I've always been a storyteller. I began stringing words and drawings together into stories at age 3, and by the age of 12, I'd written two novels on a typewriter, plus some home-made theater productions, plus a series of comics. I received a harsh rejection from someone at Random House when I was 13 years old, and that caused me to switch gears away from writing to other forms of storytelling. I graduated from CalArts (the California Institute of the Arts) as a Character Animation major, hoping to become the next Tim Burton or Brad Bird, directing blockbuster films. My student films were screened at the Annecy International Film Festival and the Museum of Modern Art in NYC. But after college, my career path took me into handheld video-games instead of feature films, and my heart found its way back to writing novels.

Have you had any other works published? Where?

My most recent publication is a story in Futuristica vol 2. I also have short fiction in Escape Pod, Fantastic Stories of the Imagination, and in a few anthologies. I keep track of my publications at

City of Slaves was reminiscent for me of one of my favorite sci-fi writers, Iain M. Banks, who had great ideas about a post-scarcity intergalactic society of humanoids known as “the Culture” that would surely have butted heads with the Torth. Who would you say are your primary literary influences?

Thank you. I'm ashamed to admit that I haven't yet read anything by Iain M. Banks.  I do read a lot of SFF, and he's been recommended to me by a lot of people with good taste, so he's in my queue of authors to read.

My biggest influences are Stephen King, Robert Jordan, George R.R. Martin, and Scott Sigler. I love big, epic scope stories with larger-than-life characters, dynamic character interaction, and really high stakes. If the story is insanely complex and the characters are utterly ludicrous, yet the author still gets me fully invested in their lives and believing every new twist, then I'm in awe.  That's the kind of author I want to be.

Tell me about the moment of inspiration for City of Slaves? How did the tale come to be?

This story was brewing in my head for many years before it bubbled over into a coherent narrative.  I grew up at the dawn of the Internet Age and social media era. I was an avid user of Q-Link bulletin boards, and later an avid user of Facebook and iPhone apps (heck, I worked on a few). I think the internet is changing the way human society communicates, and I don't see this phenomenon explored in fiction nearly as thoroughly as I think it should be. What happens when the majority of people make the laws, instead of lawyers and politicians? What is the end result when winning popularity is more important than proving your merit? What is the impact of valuing emotionless logic over passionate beliefs?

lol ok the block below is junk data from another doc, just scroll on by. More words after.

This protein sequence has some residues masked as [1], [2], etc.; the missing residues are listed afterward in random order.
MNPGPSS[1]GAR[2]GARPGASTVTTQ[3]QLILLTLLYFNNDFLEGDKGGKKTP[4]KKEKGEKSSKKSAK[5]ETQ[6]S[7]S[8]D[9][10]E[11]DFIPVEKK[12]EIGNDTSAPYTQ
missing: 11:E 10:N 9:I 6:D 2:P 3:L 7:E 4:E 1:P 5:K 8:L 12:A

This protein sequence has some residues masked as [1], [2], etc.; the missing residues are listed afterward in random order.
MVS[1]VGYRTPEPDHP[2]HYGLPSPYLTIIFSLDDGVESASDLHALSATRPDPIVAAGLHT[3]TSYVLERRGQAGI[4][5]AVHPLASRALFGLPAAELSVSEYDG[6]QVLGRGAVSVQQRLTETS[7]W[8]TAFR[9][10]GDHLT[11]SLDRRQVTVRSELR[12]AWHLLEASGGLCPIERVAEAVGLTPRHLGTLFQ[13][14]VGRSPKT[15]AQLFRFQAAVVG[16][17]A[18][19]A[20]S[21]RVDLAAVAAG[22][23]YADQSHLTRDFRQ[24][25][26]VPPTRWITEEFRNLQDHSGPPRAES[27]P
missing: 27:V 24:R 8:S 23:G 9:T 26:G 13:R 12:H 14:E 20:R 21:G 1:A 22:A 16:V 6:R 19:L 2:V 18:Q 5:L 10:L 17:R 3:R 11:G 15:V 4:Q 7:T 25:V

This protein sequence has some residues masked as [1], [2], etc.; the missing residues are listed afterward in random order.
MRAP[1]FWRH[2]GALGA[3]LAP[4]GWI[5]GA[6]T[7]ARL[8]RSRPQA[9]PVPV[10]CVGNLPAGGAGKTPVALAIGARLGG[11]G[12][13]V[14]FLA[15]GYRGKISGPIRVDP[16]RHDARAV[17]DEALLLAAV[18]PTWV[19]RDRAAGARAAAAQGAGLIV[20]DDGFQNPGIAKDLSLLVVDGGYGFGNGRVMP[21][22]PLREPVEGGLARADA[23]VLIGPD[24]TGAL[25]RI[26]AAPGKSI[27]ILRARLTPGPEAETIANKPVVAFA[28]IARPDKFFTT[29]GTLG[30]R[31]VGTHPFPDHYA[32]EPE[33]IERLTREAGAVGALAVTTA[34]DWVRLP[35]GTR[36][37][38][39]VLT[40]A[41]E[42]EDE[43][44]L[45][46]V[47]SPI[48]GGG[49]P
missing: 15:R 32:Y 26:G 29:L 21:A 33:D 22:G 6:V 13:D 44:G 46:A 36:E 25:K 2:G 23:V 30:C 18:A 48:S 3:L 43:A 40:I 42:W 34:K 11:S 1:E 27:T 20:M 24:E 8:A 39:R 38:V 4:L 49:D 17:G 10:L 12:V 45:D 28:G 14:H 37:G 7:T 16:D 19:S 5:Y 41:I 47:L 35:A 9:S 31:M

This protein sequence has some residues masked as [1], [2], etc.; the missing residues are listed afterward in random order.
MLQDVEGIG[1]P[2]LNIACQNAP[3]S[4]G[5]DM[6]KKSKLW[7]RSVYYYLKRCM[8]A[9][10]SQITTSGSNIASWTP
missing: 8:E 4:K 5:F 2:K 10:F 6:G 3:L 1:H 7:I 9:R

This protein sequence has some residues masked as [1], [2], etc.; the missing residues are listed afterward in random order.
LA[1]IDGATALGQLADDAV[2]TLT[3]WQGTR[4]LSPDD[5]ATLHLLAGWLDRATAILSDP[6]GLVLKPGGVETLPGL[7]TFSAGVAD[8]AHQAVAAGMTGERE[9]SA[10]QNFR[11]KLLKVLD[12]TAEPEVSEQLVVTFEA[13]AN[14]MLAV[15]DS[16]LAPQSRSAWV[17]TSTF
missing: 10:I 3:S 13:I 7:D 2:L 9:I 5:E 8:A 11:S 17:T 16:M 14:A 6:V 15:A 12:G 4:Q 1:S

I wanted to explore those questions through the focused lens of SFF. And, of course, I grew up watching Star Trek, Star Wars, Indiana Jones, and all those fun 1980s movies. I wanted my epic story to have loads of entertainment value.

The first book of my series, City of Slaves--which I am probably going to re-title as Galactic Minds--gave me a lot of trouble, in terms of introducing the universe and characters. My writing skills weren't up to the task at the time I wrote the first draft.  It's required a few rewrites.

I found your idea of the “macrocosm” immensely intriguing. The near-constant scrutiny Thomas faced when he "ascended" reminded me somewhat of modern social media. Interestingly, you had the Torth mention the humans’ invention of a “primitive macrocosm” in the internet. Can you talk for a moment about the way sci-fi—and all forms of speculative fiction—provide us with useful avenues to approach modern problems faced here on Earth despite being set in a time and/or place quite different?

One reason why I love SFF is because it gives us the ability to laser-focus on one or two particular aspects of our real-life world, and analyze and explore those aspects in new and challenging ways. Let's say a reader prides herself on having a sharp distinction between reality and fiction. She slaughters characters in video-games, but she would never dream of harming a real person. Then she reads the Otherland series by Tad Williams, and she's immersed in a fictionalized virtual universe where the line between fictional character and real character is blurred and possibly irrelevant. That might challenge her to think about the distinction in new ways.